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We advocate on all animal protection and exploitation issues, including experimentation, factory farming, rodeos, breeders and traveling animal acts.

Animal Defenders of Westchester
P.O. Box 205
Yonkers, NY 10704


Overwhelmed Mamaroneck bounces 'geese' emails

March 20, 2013

Overwhelmed Mamaroneck bounces 'geese' emails  
A Journal News reporter's email to the village of Mamaroneck with 'Geese' in the subject line bounced back.

MAMARONECK — When Gina von Eiff sent an email to Mayor Norman Rosenblum on March 16 expressing her displeasure about the village’s planned summer slaughter of geese, it immediately bounced back with the message: “banned content.”

“At first I thought they were banning me personally because I speak out a lot during meetings,” said Eiff, 56, who was born and raised in the village.

She then recruited a friend to send out test emails to the mayor, village trustees and the manager.

“Every single one of them bounced back,” said Eiff.

Soon Eiff, through various permutations on the subject line, discovered that one word was prompting the automated response.

The offending word: Geese.

When the Journal News sent out a few test emails Tuesday and Wednesday, the response was the same.

The bounced email came back with these messages:

“The following organization rejected your message:” and “rejecting banned content.”

The village’s contract with the U.S. Department of Agriculture to round up and kill the geese population this summer has drawn criticism not just locally but from countries around the world.

“We’ve had e-mails from Australia, Europe and South America. Our servers were being overwhelmed by several hundreds of e-mails,” said Rosenblum, explaining the village’s technological move. “A lot of them are copies of the petition the animal advocates have been circulating.”

Rosenblum said the decision was not his, but that of Village Manager Rich Slingerland.

“It was an administrative decision,” said Rosenblum. “It’s not my decision, but I understand it.”

Eiff, and many others, including animal advocate Kiley Blackman do not understand it.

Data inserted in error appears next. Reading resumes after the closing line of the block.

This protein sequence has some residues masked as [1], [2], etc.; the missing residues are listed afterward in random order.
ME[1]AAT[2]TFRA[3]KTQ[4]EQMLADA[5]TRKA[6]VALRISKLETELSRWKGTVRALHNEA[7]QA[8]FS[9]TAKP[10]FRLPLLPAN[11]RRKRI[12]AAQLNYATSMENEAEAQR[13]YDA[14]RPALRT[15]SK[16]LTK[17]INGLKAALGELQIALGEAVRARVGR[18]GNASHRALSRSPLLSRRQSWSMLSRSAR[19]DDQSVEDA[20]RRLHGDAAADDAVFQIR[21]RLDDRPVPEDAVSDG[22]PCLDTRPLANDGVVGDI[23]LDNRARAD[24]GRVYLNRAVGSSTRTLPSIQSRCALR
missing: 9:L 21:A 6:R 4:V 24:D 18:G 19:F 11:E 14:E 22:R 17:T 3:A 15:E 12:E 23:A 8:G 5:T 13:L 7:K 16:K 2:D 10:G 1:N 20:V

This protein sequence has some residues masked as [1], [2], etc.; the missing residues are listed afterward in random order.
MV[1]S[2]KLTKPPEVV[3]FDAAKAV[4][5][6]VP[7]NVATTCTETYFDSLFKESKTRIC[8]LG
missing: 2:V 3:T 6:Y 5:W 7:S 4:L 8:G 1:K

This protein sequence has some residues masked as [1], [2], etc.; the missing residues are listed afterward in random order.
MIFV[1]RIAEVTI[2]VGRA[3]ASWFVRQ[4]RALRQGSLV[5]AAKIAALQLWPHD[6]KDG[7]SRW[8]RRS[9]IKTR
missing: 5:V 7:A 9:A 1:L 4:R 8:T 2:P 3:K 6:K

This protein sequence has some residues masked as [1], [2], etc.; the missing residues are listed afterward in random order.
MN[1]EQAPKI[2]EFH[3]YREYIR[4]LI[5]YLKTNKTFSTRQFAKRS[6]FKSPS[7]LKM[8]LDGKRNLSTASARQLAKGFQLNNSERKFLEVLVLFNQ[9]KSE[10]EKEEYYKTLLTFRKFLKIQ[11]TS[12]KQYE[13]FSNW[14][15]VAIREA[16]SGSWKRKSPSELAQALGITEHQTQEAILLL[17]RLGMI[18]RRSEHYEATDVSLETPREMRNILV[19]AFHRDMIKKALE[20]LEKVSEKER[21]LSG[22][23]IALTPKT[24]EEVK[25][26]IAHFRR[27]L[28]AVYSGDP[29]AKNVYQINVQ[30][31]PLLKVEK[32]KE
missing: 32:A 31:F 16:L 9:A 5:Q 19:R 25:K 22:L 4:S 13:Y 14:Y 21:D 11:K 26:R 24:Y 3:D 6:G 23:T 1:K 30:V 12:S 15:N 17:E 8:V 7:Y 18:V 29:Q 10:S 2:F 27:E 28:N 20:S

“The mayor keeps saying the majority of the people sending the emails are from outside Mamaroneck. How would he know? How is our voice being heard? He is filtering our emails,” said Eiff. “This is censorship, and my civil rights are being violated.”

A recent public hearing on the subject was limited to 25 minutes, when about 50 people from throughout the New York metropolitan region had shown up to speak. Each speaker was limited to one minute each, during which they had to state their names and address, leaving them with about 40 seconds to state their case.

Blackman, who was at the meeting, said the village was sending a clear message that they did not care what the people had to say.

“The mayor clearly does not want to listen to anything, ”said Blackman.
Eiff said by law, the village is required to retain the records, and that the village could have sent the emails to another folder, instead of refusing to receive them.

“We were getting flooded by emails, about 25 to 50 an hour,” said Slingerland.

“A lot of them were automated petitions and form emails, so we set up spam filters to stop them.”

As for the state law requiring municipalities to retain records, Slingerland said:

“We haven’t received the records, they’re not in our possession,” adding, he had become aware last week that more than form letters were being filtered.

He said he was working to tweak the filters to make sure only form letters are bounced.

Calls to the New York State Committee on Open Government were not immediately returned.

“How will they respect animals if they can’t even respect people?” asked Eiff.

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